3 Ridiculous Tips on Writing Songs That Actually Work

Searching Google for “song writing tips” will produce around 2 million results in 0.42 seconds. They are a bunch of suggestions.

These suggestions are special ones. Those that put you and your ideas in the foreground. Those that give you some time to concentrate, experiment and make your songs work.

It is about immersing yourself in finding that gold cast in the form of songs.

They could make people close to you ask you if you’re ok. They cause strange behavior.

But they work. Because they put you and your ideas first. “And you’re in pole position …” Here are 10 ridiculous exercises on how to write songs to put your tracks on the right track.

  1. Make 5 radio stations play at the same time
    You may want to do this when no one else is at home. Or at least keep the volume low. Surely your friends will worry that everything is ok.

Well it really works! It is known that Tom Waits uses this technique during his songwriting process . Good old Tom turns on a couple of radios and then pays attention to interesting overlays.

You will find interesting progressions and melodies. It’s like you’re sampling with the ear. It is pure storm to find inspiration.

Since it worked for Tom Waits, it’s definitely worth a try. So turn on all the radios, roll the dice and pay attention to the interesting overlaps.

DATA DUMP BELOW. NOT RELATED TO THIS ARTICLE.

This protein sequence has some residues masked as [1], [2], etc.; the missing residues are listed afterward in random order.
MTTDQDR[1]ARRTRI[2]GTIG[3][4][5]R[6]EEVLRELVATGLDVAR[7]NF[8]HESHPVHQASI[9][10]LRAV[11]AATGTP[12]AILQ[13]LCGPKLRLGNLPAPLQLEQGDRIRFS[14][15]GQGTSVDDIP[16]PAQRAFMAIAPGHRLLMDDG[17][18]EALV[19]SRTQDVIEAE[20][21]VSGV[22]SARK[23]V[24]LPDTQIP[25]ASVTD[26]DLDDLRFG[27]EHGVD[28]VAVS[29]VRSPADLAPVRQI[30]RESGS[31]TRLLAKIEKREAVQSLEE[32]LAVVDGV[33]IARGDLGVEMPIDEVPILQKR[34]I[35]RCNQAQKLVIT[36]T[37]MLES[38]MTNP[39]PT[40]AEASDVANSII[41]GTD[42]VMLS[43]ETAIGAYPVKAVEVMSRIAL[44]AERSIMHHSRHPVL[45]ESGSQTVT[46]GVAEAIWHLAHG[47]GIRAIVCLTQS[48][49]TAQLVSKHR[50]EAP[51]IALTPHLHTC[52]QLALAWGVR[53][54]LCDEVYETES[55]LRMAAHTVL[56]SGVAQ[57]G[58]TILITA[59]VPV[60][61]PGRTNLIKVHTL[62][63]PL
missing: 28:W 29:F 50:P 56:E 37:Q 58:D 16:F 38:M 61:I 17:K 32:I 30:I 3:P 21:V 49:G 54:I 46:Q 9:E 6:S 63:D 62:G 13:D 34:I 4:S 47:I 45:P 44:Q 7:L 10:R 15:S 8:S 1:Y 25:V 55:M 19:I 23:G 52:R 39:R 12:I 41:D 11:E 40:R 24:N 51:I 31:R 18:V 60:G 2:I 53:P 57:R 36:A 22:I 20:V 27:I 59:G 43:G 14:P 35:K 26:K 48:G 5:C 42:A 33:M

1. Look out your window for a long, long time
    The small room in which I make music has a small window. The view is quite limited: only a small blue rectangle with a cloud, a bird or a passing plane.

Yet I think I learned more about my process from that little blue rectangle than any other guide, tutorial or manual can teach me. It allows me to think clearly.

It doesn’t even need to be a window. Only something silent to be able to fix. Like a tropical aquarium , or a beautiful work of art .

In the present day we must actually make an extra effort to stay away from the hyper-fast distractions that are constantly around us (computers, mobile phones, etc.) to be able to find some precious time in silence.

Do you think Brian Wilson wrote “Good Vibrations” while replying to an email, calling an Uber, checking his plays on SoundCloud, or tweeting the weather?

I really know not.

  1. Don’t talk for a whole day. Just listen
    Make a temporary vow of silence. Your writing will thank you.

A whole day could be a little too much. On the other hand, you MUST talk in order to put down that vocal line of pure genius.

But it is no secret that silence is a good thing for you . Even an hour of silence is more than enough to restore the brain.

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